“When the album-a-year thing was going on, really through the ‘70s, the whole industrial model was completely different than the way it is now,” he says. “There was a cycle – you’d make the record, put the record out, give it to radio, tour the record, then the tour would be over, and you’d go back and make another record and do the same thing over again.
“That’s totally, completely, absolutely gone now. There’s no driving force that compels you to make records. Now it’s a labour of love. The principal difference now is, if I put out a record like Human Writes or Love Can’t Tell Time, I have a huge amount of fun doing them – they’re artistic driven projects for me – and I have zero commercial expectations of them.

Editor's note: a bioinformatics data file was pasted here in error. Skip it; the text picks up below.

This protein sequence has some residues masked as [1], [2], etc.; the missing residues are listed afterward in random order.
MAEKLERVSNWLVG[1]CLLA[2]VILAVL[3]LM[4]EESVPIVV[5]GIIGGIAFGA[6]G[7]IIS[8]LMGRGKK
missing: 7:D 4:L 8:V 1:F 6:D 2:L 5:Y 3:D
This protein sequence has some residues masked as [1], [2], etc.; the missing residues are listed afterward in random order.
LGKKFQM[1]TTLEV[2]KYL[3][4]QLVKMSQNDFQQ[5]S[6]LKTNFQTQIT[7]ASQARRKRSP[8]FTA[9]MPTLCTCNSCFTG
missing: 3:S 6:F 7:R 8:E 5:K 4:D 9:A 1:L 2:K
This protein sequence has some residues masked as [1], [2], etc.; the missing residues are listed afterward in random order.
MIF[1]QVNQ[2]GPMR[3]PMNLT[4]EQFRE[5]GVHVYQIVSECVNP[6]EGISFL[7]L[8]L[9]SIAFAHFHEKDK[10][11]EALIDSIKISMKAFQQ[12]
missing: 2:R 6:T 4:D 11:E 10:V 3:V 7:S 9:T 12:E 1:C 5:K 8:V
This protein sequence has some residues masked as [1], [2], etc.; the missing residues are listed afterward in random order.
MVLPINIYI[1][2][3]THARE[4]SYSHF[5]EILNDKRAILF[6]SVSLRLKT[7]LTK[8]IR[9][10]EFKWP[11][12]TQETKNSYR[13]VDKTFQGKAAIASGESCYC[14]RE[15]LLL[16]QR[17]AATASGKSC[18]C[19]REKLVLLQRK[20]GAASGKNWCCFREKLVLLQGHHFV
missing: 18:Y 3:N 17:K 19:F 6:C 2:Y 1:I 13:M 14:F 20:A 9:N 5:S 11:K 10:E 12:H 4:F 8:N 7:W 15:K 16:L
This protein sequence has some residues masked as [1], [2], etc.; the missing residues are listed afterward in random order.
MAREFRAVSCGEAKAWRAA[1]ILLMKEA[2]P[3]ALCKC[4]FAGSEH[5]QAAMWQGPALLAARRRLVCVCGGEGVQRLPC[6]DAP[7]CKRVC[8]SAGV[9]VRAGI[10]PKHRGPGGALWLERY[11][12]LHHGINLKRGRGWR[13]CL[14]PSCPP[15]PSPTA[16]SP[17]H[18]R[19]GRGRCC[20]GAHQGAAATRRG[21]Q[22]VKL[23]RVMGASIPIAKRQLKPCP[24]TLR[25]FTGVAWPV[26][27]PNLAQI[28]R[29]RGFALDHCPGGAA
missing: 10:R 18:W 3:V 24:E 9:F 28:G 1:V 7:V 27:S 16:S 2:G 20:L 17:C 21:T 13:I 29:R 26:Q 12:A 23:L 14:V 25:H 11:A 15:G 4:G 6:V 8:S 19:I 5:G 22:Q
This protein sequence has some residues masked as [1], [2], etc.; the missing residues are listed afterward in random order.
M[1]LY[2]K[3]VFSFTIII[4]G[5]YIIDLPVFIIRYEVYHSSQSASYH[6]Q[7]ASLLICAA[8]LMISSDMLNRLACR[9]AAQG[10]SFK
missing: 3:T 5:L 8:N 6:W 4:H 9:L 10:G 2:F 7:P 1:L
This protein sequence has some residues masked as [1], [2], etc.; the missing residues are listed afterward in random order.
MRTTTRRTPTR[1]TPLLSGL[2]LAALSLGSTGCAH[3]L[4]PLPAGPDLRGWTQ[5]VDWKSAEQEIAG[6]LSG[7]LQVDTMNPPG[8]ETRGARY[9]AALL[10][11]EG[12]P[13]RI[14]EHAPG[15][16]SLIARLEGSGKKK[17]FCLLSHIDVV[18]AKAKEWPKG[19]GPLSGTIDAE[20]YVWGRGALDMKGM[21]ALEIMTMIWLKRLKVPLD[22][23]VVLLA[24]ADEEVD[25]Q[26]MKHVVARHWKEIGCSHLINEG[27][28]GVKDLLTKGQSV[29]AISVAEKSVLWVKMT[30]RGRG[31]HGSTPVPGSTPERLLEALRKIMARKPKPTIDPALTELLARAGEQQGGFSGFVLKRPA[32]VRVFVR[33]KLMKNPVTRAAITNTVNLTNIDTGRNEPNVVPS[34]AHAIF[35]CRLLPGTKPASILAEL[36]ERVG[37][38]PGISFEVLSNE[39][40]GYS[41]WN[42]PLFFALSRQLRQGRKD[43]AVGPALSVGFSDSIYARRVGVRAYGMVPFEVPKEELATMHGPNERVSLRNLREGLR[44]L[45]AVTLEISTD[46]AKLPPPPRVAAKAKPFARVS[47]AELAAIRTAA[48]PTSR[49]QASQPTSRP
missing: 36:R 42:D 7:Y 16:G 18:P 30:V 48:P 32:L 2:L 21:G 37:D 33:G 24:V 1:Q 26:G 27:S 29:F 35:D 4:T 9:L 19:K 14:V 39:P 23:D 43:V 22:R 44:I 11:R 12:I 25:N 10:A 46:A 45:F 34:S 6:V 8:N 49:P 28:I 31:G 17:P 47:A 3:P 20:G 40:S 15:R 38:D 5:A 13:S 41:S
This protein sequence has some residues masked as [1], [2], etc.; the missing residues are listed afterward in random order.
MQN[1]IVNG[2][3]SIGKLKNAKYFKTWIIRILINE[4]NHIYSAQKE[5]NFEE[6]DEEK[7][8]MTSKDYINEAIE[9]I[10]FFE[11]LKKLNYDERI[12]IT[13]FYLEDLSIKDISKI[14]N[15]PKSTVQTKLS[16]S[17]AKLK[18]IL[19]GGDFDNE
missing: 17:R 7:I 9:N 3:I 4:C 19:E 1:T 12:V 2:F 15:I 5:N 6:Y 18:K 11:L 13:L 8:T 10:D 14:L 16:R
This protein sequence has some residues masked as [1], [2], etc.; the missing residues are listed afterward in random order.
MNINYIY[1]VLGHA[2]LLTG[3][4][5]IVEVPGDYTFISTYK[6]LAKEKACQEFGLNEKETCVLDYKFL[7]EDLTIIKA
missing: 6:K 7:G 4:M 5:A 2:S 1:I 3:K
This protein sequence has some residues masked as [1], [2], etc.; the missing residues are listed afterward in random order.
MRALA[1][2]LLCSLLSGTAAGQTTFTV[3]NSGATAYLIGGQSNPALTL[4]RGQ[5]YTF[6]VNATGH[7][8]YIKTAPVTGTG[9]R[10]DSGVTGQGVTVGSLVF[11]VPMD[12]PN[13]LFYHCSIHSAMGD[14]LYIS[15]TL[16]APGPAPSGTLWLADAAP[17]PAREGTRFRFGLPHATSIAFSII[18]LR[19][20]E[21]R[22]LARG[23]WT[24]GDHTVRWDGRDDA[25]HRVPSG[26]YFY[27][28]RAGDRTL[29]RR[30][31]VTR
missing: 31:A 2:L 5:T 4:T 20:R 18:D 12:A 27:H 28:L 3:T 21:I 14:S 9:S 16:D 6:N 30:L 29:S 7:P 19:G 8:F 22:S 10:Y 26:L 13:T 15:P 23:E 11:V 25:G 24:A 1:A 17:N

“I do enjoy going out and playing them, but if I don’t, probably nobody’s going to hear the songs.”
– Murray McLauchlan interview with John Law in the Niagara Falls Review